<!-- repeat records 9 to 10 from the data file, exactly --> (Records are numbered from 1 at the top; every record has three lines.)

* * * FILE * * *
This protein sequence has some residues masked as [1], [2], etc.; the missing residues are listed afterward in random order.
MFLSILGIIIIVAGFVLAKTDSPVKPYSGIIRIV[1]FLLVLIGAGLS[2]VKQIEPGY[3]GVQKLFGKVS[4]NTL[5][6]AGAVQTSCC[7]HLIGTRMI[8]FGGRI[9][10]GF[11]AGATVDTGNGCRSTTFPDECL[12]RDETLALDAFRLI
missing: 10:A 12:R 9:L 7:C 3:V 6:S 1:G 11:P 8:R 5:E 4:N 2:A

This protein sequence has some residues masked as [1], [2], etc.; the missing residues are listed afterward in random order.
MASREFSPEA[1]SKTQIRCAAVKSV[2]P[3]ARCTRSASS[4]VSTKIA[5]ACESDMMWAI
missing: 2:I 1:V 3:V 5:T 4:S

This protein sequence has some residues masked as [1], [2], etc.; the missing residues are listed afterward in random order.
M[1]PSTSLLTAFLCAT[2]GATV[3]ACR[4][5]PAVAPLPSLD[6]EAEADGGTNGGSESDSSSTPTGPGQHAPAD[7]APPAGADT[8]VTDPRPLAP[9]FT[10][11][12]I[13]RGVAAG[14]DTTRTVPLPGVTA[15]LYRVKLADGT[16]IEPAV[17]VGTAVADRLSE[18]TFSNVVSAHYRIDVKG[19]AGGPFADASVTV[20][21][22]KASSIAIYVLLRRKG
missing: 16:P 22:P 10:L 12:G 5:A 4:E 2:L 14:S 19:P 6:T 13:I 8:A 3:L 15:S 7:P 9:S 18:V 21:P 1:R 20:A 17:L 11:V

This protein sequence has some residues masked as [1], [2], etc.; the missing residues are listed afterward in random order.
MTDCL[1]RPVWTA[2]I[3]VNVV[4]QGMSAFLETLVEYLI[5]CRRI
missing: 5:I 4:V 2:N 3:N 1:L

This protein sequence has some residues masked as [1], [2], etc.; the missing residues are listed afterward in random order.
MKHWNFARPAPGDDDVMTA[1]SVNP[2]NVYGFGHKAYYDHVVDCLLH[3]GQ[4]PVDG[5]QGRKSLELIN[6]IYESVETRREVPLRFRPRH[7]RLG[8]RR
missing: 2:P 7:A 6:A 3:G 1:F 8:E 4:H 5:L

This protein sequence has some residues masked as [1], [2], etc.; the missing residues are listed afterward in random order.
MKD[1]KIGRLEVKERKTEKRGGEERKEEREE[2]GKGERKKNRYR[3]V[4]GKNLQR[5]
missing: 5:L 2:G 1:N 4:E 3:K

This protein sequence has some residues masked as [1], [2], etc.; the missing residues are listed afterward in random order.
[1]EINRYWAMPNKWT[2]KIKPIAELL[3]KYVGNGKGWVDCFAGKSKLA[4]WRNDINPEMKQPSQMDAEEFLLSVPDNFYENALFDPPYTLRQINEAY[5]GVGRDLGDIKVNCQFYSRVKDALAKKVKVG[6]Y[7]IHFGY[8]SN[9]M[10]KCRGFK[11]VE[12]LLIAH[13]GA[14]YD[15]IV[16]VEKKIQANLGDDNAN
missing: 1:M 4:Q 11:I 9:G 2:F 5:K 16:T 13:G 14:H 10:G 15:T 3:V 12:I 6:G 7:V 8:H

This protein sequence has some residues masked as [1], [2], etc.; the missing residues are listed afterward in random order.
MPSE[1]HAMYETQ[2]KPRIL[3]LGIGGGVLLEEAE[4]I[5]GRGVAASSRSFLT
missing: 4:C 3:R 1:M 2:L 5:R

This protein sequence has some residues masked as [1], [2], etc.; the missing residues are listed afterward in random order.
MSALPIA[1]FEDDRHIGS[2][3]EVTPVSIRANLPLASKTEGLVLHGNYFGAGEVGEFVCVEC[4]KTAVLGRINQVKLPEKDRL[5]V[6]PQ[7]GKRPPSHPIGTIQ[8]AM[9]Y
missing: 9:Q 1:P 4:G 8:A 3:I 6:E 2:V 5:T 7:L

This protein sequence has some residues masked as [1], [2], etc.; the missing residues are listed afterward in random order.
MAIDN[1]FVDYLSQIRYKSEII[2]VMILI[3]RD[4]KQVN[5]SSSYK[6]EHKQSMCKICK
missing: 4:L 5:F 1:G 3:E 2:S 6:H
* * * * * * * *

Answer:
This protein sequence has some residues masked as [1], [2], etc.; the missing residues are listed afterward in random order.
MSALPIA[1]FEDDRHIGS[2][3]EVTPVSIRANLPLASKTEGLVLHGNYFGAGEVGEFVCVEC[4]KTAVLGRINQVKLPEKDRL[5]V[6]PQ[7]GKRPPSHPIGTIQ[8]AM[9]Y
missing: 9:Q 1:P 4:G 8:A 3:I 6:E 2:V 5:T 7:L

This protein sequence has some residues masked as [1], [2], etc.; the missing residues are listed afterward in random order.
MAIDN[1]FVDYLSQIRYKSEII[2]VMILI[3]RD[4]KQVN[5]SSSYK[6]EHKQSMCKICK
missing: 4:L 5:F 1:G 3:E 2:S 6:H